Morning routine. Sanity saved.
I’m not new to this.
I’m 33. I started a web design business at 14. Just over two years ago I became a single foster carer to 3 kids.
A never-ending to-do list isn’t new. It’s life.
The painful truth? Staying on top of everything is impossible. I accept that.
This post is partly my wider thoughts on why morning routines save lives (or, save sanity at least), and partly a quick, practical and actionable guide to how you can use my ideas.
The principles that help me stay sane.
Being ‘productive’ is pointless. Aim to be free. To have free time. To spend your time on the things you love, and with the people you love.
Wake up early. This isn’t for everyone. For me, staying up late means wasted time.
Success is tiny things, repeated. Ideas are great. Execution is everything. Show up.
Plan ahead. The best morning routine starts the evening before.
Eat well, sleep well. Do those 2 things, in that order, and everything else because so much easier.
My morning to-dos are also based on my principles.
What kind of person do I want to be?
Clearing all my messages means I’m reliable and in control.
Journalling keeps me grateful, and focusses my mind on what’s good.
Prepping breakfast and my NutriBullet helps me eat well, stay healthy and manage my energy levels.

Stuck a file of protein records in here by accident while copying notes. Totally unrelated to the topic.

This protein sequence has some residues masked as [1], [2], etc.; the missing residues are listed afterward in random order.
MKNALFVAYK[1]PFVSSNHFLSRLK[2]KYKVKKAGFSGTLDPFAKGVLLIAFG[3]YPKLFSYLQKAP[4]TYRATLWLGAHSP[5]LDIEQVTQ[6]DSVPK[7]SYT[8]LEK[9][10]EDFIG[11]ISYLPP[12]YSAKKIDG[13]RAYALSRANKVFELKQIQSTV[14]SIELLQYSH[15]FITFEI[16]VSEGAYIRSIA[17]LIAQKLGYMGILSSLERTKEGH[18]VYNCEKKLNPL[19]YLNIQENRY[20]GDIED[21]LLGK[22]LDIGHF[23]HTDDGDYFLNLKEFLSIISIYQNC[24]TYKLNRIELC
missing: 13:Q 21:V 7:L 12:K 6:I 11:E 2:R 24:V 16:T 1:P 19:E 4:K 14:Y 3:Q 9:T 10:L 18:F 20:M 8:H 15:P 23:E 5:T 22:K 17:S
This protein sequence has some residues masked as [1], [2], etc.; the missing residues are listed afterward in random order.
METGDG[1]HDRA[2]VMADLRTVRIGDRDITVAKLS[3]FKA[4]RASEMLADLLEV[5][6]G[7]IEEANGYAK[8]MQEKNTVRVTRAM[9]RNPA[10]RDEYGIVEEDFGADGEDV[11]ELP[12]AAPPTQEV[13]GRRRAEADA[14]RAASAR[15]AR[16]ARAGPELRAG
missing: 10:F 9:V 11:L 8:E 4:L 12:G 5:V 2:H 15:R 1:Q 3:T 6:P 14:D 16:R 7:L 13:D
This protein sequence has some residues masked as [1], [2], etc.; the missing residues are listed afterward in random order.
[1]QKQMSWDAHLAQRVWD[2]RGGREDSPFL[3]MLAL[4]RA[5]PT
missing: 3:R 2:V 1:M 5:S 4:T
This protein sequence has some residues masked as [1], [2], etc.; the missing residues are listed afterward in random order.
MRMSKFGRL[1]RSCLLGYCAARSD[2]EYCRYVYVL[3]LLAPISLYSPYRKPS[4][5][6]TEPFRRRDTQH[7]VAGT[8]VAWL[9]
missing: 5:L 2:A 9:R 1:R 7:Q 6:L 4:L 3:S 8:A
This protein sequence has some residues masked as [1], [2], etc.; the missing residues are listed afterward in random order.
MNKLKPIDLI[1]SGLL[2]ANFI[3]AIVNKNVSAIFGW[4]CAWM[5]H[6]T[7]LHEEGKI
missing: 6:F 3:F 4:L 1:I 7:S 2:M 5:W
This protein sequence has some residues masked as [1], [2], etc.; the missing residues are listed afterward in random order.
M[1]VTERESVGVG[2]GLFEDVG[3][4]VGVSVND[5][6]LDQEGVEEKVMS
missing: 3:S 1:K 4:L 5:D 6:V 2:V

I want to use social media to my advantage. That partly means using it consciously. When I limit my usage to the early morning, I get so much more from it (and lots more done during the day).
Importantly, some to-dos are based on what can reduce my pain.
What can I stay on top of now to avoid bigger problems later?
Sorting the recycling keeps the house tidy, and makes it easier to cook/clean.
Putting the washing machine on each morning reduces the need for a day of washing (it still happens… but less often).
Daily financial check-ins keep me in control of my finances.
So why do the best morning routines start the evening before?
Make your own life easier. Loading the dishwasher before bed means you wake up to clean dishes. Making a plan for the next day makes it much more likely you’ll make the most of your time. Filling up your water bottles and sticking one next to your bed means you can start the day with plenty of water, and you reduce the barriers to drinking plenty throughout the day.
Here’s what you should do.
Think about your principles. What kind of person do you want to be? Your morning routine should be based on that.
Think about your pain-points. What could spend a couple of minutes on each morning that would significantly reduce problems in future. Build those into your routine too.
Make mornings as easy as possible. ‘You in the evening’ can do things that make things easier for ‘you in the morning’.